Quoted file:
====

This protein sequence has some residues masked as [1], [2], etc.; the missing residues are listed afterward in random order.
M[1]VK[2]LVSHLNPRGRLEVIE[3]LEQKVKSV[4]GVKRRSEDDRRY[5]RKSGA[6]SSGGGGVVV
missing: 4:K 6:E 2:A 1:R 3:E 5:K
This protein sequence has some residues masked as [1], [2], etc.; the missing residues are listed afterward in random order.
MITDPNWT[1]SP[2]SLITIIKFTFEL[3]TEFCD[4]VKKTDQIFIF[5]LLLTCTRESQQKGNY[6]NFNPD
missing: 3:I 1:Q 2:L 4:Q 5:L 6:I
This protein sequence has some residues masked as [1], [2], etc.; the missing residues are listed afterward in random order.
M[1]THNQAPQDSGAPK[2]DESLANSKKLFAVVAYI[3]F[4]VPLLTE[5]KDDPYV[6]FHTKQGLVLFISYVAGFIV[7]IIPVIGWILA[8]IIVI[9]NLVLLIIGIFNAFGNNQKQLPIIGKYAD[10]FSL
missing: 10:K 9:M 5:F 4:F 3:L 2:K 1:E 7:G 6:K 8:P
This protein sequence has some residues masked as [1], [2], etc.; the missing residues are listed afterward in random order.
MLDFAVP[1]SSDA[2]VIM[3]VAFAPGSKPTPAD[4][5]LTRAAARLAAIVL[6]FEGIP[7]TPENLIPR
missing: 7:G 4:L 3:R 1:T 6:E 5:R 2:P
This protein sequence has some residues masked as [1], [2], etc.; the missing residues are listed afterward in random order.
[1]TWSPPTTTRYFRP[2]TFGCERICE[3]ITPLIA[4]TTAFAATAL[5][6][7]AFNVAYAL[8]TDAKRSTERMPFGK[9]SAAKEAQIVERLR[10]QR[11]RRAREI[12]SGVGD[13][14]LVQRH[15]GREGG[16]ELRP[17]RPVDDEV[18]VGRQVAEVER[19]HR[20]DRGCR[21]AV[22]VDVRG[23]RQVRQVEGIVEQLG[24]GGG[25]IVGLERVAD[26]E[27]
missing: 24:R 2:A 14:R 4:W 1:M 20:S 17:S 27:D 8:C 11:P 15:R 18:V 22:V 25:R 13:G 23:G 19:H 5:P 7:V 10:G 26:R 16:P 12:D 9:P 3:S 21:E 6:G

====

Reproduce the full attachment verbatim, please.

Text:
This protein sequence has some residues masked as [1], [2], etc.; the missing residues are listed afterward in random order.
M[1]VK[2]LVSHLNPRGRLEVIE[3]LEQKVKSV[4]GVKRRSEDDRRY[5]RKSGA[6]SSGGGGVVV
missing: 4:K 6:E 2:A 1:R 3:E 5:K
This protein sequence has some residues masked as [1], [2], etc.; the missing residues are listed afterward in random order.
MITDPNWT[1]SP[2]SLITIIKFTFEL[3]TEFCD[4]VKKTDQIFIF[5]LLLTCTRESQQKGNY[6]NFNPD
missing: 3:I 1:Q 2:L 4:Q 5:L 6:I
This protein sequence has some residues masked as [1], [2], etc.; the missing residues are listed afterward in random order.
M[1]THNQAPQDSGAPK[2]DESLANSKKLFAVVAYI[3]F[4]VPLLTE[5]KDDPYV[6]FHTKQGLVLFISYVAGFIV[7]IIPVIGWILA[8]IIVI[9]NLVLLIIGIFNAFGNNQKQLPIIGKYAD[10]FSL
missing: 10:K 9:M 5:F 4:F 3:L 2:K 1:E 7:G 6:K 8:P
This protein sequence has some residues masked as [1], [2], etc.; the missing residues are listed afterward in random order.
MLDFAVP[1]SSDA[2]VIM[3]VAFAPGSKPTPAD[4][5]LTRAAARLAAIVL[6]FEGIP[7]TPENLIPR
missing: 7:G 4:L 3:R 1:T 6:E 5:R 2:P
This protein sequence has some residues masked as [1], [2], etc.; the missing residues are listed afterward in random order.
[1]TWSPPTTTRYFRP[2]TFGCERICE[3]ITPLIA[4]TTAFAATAL[5][6][7]AFNVAYAL[8]TDAKRSTERMPFGK[9]SAAKEAQIVERLR[10]QR[11]RRAREI[12]SGVGD[13][14]LVQRH[15]GREGG[16]ELRP[17]RPVDDEV[18]VGRQVAEVER[19]HR[20]DRGCR[21]AV[22]VDVRG[23]RQVRQVEGIVEQLG[24]GGG[25]IVGLERVAD[26]E[27]
missing: 24:R 2:A 14:R 4:W 1:M 20:S 17:S 27:D 8:C 11:P 15:R 18:V 22:V 25:R 13:G 23:G 19:H 5:P 7:V 10:G 26:R 16:P 12:D 9:P 3:S 21:E 6:G